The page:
[Libreoffice-ux-advise] ux-advise advice

Stefan Knorr (Astron) heinzlesspam at googlemail.com
Sat Feb 18 10:45:29 PST 2012

Hi Jean-Francois,

On 18 February 2012 17:22, Jean-Francois Nifenecker
<jean-francois.nifenecker at laposte.net> wrote:
> In a former part of my professional life, I had been an unofficial part-time
> programmer (Turbo-Pascal, Object Pascal then Delphi).

Do get involved in hacking if you have the necessary skills and
interest, though! That's the thing that gets the project somewhere.

> Now, I've been an IT tech (support chain) for 20yrs.
> As such, among a lot of other things, I help and train my colleagues to our
> office automation suite of choice (was MSO, now OOo, soon to be LibO). More
> importantly, I can see everyday how and why my colleagues use the software,
> what they do right and what they do wrong. To the risk of seeming overly
> proud, I think I have a broad view of our corporate workflow and I can tell
> where the local pitfalls are (wrt office automation tools). I have some
> ideas of what's wrong with the current textprocessors and in which direction
> some changes would be beneficial to their users. (hence my visit here ;)

Sounds like a good idea if you'd stay on ux-advise, I guess.

> Ok, that's neat. What makes someone a "UI expert"?

Hehe. Trick question. Currently we don't have anyone working on this
full-time and most of the people on the UX-advise list aren't UX
professionals AFAIK (Christoph Noack is, though). In any case, it
helps to care about UI, stay responsive and give constructive/reasoned
"advice". See also Michael's wise words about self-selection.

In any case what always qualifies you most in a meritocratic project
is doing stuff and doing it good (in some subjective way).

> From what I read on the second page, I can't tell where User Experience is
> dealt with: is it UX or is it Support and Training (as the helpdesk personel
> has also a wide view of user experience)?

I think you misunderstand the page. It's about people that are on the
design list also being on the user lists (where community support
happens) and also about people forwarding stuff to design where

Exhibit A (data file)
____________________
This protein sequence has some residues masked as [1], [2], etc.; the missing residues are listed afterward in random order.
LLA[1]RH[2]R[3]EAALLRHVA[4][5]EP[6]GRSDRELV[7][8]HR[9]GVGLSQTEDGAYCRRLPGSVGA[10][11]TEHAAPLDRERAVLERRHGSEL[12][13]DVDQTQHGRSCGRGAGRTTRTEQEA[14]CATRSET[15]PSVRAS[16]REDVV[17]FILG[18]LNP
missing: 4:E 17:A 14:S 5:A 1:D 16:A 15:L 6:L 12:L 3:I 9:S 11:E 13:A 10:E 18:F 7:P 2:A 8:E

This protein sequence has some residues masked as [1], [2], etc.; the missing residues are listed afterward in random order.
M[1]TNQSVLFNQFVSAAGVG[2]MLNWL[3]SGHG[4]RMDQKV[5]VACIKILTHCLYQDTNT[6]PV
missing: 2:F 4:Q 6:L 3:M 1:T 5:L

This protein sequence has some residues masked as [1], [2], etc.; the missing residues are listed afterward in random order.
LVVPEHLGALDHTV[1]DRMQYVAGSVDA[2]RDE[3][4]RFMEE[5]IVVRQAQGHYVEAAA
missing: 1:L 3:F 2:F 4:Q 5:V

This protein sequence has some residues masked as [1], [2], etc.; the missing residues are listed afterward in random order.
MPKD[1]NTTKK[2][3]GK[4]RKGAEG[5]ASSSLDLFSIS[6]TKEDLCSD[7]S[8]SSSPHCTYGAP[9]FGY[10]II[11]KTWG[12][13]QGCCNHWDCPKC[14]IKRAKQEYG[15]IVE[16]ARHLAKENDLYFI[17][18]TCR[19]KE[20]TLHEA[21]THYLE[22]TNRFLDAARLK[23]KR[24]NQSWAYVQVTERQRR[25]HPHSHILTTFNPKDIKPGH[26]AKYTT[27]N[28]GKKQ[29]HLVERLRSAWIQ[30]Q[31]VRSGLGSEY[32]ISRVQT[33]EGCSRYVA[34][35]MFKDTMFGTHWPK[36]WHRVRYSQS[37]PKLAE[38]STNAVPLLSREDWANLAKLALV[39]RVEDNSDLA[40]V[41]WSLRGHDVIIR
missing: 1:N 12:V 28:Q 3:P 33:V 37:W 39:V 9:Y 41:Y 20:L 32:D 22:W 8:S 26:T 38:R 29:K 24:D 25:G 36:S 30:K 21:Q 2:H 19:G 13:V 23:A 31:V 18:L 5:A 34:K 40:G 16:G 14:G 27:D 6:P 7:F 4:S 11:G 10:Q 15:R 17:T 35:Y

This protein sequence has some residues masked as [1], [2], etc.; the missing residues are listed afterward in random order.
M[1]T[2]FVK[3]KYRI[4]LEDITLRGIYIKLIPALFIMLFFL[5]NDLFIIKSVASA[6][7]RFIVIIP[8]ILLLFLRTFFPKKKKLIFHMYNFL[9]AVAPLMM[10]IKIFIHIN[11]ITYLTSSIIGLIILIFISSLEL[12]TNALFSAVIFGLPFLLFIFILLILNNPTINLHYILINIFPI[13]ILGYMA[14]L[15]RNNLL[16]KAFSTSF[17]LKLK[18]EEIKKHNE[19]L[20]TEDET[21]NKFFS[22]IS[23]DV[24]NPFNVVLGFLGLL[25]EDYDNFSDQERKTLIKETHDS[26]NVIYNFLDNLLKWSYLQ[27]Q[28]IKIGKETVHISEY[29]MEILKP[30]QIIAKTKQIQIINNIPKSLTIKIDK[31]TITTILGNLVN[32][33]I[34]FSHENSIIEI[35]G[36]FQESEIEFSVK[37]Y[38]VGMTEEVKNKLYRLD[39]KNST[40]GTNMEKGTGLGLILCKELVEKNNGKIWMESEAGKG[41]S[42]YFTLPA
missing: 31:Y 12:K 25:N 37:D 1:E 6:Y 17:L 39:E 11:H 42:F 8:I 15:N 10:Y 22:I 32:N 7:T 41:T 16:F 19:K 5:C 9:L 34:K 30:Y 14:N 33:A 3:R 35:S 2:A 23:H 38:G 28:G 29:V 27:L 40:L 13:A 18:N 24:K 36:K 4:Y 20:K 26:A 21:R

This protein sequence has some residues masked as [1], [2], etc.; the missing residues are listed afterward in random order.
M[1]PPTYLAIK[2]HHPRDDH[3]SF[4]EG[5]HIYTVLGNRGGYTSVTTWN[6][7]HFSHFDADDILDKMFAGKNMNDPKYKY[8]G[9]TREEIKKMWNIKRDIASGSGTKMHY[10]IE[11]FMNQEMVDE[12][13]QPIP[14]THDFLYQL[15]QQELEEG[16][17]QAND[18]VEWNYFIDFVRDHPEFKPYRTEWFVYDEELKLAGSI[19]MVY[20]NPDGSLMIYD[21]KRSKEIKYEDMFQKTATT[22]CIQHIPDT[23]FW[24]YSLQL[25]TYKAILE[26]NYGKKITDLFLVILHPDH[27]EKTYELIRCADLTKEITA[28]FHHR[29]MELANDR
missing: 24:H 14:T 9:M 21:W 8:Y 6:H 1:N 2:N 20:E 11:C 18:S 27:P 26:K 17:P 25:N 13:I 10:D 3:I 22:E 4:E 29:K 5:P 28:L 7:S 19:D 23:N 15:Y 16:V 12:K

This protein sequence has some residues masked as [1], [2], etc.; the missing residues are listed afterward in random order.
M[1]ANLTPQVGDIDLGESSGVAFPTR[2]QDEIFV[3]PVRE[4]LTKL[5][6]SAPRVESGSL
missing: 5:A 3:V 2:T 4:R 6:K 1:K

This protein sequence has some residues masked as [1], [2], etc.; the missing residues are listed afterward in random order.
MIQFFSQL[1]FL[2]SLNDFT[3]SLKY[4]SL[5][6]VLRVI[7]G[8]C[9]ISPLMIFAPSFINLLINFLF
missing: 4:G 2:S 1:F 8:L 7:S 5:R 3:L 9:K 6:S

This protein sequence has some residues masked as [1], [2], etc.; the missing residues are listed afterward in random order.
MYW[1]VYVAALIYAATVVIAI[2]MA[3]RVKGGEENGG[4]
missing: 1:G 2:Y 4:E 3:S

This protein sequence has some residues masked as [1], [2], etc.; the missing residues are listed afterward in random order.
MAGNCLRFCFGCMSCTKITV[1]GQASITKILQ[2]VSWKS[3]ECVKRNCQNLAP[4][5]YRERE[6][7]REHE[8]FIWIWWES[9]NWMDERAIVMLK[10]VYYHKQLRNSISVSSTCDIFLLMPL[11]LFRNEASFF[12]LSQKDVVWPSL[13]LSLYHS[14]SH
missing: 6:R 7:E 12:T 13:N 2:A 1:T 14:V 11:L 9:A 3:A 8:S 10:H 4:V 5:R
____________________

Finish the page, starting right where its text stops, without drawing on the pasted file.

> Also, I can find links from the Design pages that point to UX (wikipedia).
> This doesn't help making sense and encourages coming to [ux] while [design]
> is probably better suited. But I'm still unsure...

Officially, the design team is working on both making stuff pretty and
making stuff usable. So, I don't really see your problem with having
links to the definitions of these areas on wikipedia. Labelling them
more clearly as definitions could help, though.
Lastly, the usual avenue for people to take to ux-advise is to go
through either the design list first or to go through the developer
list first.

> 8< ------------------------------

I feel cut up. :)

> Well, I do. When a dev gets a consensus here, I'd think he gets to [design]

Ultimately, the developer makes the decision what to implement.
Relying too heavily on consensus only leads to design by committee.

> and ask for validation. Or is there a brick wall between the two lists?

FYI, I am not a developer. Christoph isn't. Most others on ux-advise
aren't either. So, no brick wall, yet occasional communication
problems (as everywhere).
The design list itself tends to focus on next-gen stuff that isn't
fully specced out. There's a place for that and it needs to happen,
even though sometimes I'd wish for more practical endeavours to be

> Otherwise, this would mean that design decisions are made here by devs
> without refering to anyone in the Desing team.

That happens and is IMHO not a bad thing (virtually all things done in
code will affect user experience). This project relies on the fact
that everybody acts in the best interest of it and of course, on peer
review. Of course, mistakes will happen, but that's hard to avoid.


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